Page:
# Re: [Cryptography] Opening Discussion: Speculation on "BULLRUN"

Let's suppose I design a block cipher such that, with a randomly generated key
and 10,000 known plaintexts, I can recover that key.  For this to be useful in
a world with relatively sophisticated cryptanalysts, I must have confidence
that it is extremely hard to find my trapdoor, even when you can look closely
at my cipher's design.

At this point, what I have is a trapdoor one-way function.  You generate a
random key K and then compute E(K,i) for i = 1 to 10000.  The output of the
one-way function is the ciphertext.  The input is K.  If nobody can break the
cipher, then this is a one-way funciton.  If only I, who designed it, can break
it, then it's a trapdoor one-way function.

At this point, I have a perfectly fine public key encryption system.  To send
me a message, choose a random K, use it to encrypt 1 through 10000, and then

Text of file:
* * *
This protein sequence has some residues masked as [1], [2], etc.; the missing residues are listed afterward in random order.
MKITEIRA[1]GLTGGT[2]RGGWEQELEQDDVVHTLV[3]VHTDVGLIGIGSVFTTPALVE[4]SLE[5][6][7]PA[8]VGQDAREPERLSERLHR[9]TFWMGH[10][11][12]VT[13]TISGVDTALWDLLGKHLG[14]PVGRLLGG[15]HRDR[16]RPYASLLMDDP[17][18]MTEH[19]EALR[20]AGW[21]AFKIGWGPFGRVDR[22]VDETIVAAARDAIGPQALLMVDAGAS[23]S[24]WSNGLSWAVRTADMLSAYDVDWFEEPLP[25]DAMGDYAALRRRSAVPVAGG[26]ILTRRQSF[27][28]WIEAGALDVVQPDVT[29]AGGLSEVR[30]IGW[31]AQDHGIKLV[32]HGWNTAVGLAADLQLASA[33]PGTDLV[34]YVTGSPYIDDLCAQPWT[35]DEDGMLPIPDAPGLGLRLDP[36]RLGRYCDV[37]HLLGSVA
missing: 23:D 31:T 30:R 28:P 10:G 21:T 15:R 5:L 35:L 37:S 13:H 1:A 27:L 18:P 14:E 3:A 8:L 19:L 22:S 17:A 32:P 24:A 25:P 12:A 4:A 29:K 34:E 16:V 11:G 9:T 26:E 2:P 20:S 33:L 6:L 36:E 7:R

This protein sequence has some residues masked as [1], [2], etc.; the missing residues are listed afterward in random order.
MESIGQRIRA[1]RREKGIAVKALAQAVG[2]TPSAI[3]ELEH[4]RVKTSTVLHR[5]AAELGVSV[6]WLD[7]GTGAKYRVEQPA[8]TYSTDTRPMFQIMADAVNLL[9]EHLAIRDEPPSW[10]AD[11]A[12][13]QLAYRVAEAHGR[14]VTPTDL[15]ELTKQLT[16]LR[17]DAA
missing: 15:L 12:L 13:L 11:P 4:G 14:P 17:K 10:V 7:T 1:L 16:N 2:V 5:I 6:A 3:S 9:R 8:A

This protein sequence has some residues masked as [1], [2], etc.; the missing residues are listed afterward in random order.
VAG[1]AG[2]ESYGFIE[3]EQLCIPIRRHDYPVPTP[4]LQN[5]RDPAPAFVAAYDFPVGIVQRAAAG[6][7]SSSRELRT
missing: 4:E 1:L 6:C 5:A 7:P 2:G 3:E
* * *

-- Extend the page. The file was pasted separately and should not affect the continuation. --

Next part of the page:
send me the actual message encrypted after that in K.  If nobody but me can
break the system, then this cipher works as my public key.

The assumption that matters here is that you know enough cryptanalysis that it
would be hard to hide a practical attack from you.  If you don't know about
differential cryptanalysis, I can do the master key cryptosystem, but only
until you learn about it, at which point you will break my cipher.   But if you
can, say, hide the only good linear characteristics for some cipher in its
S-boxes in a way that is genuinely intractible for anyone else to find, then
you have a public key cryptosystem. You can publish the algorithm for hiding
new linear characteristics in an S-box--this becomes the keypair generation
algorithm.  The private key is the linear characteristic that lets you break
the cipher with (say) 10000 known plaintexts, the public key is the cipher
definition.

--John
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